Doctor impressed by volunteer firefighters in action
By ELAINE HASKINS, (Dubois) Courier Express
Apr. 02, 2018
DUBOIS, Pa. (AP) — Five minutes. That's how long it took for Sandy Township Fire Chief Steve Dunlap to arrive at the scene of Monday night's blaze that destroyed a family's home on Walls Road after it was called in to 911 by neighbor Dr. Mike Wingate.
"That's amazing to me," said Wingate. "The fire truck was here in 6 1/2 minutes. A minute after them, the second fire truck was here. There were at least 40 firefighters here within 15 minutes. This is an all-volunteer fire department. They finished working all day long probably, just sitting down to dinner and they get called."
New to the area, Wingate, a general surgeon at Penn Highlands DuBois, just moved into a home on Walls Road nine months ago, across the street from the home where flames were raging and black smoke was rising.
"I've worked in trauma surgery for 18 years," said Wingate, who most recently lived in Erie. "I look at it on paper, but I have never been on this end of it. I was here to see it all in action."
After he was sure nobody was in the home and his doctoring skills couldn't be employed, Wingate said he went behind the scenes and watched in awe the firefighters in action.
"I'm not used to a rural environment and an all-volunteer force," he said.
Sandy Township, as well as Sykesville firefighters, worked together to extinguish the fire.
"It was seamless. Everyone knew what to do. They set up two 2,000 gallon water pools going into action. It was amazing for a rural area," Wingate said. "There was nobody yelling to give orders. They kind of knew each other but they don't. They work in unison. That's what amazes me."
"When we decided to move here, I looked at crime, I looked at drugs, I looked at everything," Wingate said. "I really didn't look at the fire department. You just assume it's good. I took a job at the hospital. I thought it was a healthy job and a healthy place to raise two small children. I wanted something away from the hospital but not too far away."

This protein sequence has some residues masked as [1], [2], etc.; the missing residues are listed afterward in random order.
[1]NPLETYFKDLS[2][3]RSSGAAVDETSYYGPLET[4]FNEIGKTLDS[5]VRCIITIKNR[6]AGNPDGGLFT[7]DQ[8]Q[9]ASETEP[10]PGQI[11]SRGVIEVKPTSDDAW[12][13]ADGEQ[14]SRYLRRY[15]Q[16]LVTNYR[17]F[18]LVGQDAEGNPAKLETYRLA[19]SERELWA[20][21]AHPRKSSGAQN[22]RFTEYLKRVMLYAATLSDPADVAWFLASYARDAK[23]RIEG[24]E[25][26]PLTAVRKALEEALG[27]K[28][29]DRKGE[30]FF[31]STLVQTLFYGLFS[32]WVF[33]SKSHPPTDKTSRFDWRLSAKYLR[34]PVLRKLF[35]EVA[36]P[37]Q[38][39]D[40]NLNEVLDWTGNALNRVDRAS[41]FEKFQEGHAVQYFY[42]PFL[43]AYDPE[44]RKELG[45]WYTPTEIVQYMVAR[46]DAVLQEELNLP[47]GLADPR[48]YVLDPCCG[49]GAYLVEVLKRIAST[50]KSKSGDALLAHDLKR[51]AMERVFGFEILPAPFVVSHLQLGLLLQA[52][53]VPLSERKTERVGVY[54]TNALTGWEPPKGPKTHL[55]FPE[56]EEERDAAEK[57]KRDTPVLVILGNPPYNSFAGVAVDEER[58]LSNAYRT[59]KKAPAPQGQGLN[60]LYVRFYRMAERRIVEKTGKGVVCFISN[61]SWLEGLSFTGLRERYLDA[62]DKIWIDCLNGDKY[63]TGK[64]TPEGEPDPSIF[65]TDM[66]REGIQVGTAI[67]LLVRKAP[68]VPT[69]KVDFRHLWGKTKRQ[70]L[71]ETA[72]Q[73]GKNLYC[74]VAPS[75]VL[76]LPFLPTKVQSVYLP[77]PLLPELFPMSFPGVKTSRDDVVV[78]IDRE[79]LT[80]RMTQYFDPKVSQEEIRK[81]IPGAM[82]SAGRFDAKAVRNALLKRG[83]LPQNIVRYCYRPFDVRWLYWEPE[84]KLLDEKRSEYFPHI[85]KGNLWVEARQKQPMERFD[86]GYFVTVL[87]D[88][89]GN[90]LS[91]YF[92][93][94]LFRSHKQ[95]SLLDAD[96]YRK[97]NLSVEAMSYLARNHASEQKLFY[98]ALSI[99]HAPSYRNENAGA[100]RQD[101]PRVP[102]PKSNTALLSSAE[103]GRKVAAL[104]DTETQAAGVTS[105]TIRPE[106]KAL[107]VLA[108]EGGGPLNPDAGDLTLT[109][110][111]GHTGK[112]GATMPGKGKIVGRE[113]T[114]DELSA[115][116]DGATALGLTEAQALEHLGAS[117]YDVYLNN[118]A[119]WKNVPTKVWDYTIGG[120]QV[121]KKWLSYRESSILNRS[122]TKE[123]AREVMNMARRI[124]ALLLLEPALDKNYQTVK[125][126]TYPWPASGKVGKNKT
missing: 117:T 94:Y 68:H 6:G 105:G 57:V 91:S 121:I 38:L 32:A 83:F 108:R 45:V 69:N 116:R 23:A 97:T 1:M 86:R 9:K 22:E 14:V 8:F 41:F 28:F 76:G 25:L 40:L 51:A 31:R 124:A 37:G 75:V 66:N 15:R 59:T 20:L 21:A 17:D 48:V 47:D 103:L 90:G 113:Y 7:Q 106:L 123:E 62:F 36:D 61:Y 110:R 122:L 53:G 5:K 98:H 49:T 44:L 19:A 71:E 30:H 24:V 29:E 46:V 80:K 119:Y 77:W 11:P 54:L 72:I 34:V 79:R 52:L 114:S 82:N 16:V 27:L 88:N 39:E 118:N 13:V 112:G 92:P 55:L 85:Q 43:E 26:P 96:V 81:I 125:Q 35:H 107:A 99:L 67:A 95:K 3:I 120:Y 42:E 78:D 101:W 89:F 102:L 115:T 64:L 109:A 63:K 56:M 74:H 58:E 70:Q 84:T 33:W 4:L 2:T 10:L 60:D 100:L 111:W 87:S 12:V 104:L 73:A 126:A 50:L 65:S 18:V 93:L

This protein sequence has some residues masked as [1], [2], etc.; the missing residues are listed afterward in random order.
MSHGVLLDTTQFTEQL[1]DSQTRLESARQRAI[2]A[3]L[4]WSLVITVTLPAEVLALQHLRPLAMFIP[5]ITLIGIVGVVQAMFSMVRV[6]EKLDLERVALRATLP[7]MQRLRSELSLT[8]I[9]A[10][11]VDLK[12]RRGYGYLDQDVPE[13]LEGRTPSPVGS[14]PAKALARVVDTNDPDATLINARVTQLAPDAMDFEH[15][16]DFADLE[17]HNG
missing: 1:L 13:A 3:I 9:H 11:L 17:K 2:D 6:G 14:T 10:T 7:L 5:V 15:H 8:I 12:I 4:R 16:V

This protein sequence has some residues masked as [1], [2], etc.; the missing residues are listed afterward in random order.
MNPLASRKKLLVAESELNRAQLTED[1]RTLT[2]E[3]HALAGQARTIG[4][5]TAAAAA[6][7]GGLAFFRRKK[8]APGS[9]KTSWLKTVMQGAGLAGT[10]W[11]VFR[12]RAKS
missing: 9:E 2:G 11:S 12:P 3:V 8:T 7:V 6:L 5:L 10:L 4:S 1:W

Wingate said he doesn't think people realize how lucky they are to have them.
"Each firefighter's outfit must be around $5,000 and the fire trucks probably more than $100,000 a piece," Wingate said. In reality, Dunlap said firefighter's gear is about $3,500 but a fire truck can cost anywhere from $300,000 to $850,000 and is paid for through some grant money, fundraisers and some tax money.
"I never realized this before. These guys volunteer their time," Wingate said.
More astounding to Wingate is that they risk their lives. Not only for people, but for animals.
"They risked their lives for dogs," said Wingate, noting he saw firefighters run back into the home for three of them. The biggest is the size of a Great Dane while the smallest is a toy dog, he said.
"Two of them were lifeless when they were brought out of the house," Wingate said. "They started to resuscitate them. All of a sudden, I've never seen this before, this firefighter put his mouth on the dog's mouth and started giving him CPR. I have never seen that before. I didn't think that was possible. Those dogs are alive right now and doing well."
Wingate said one of the firefighter's mask was melted when he came out of the engulfed home.
"I'm sure they have fear, but they are brave. I'm not that brave. I'm dedicated. When I'm in the emergency room, I'm not risking my life. I've never seen bravery in action," an emotional Wingate said.
"I'm super-duper impressed. I'm a very critical person, but I don't have a single complaint by what I saw yesterday," Wingate said. "How do you improve on perfection?"
Information from: The Courier-Express, http://www.thecourierexpress.com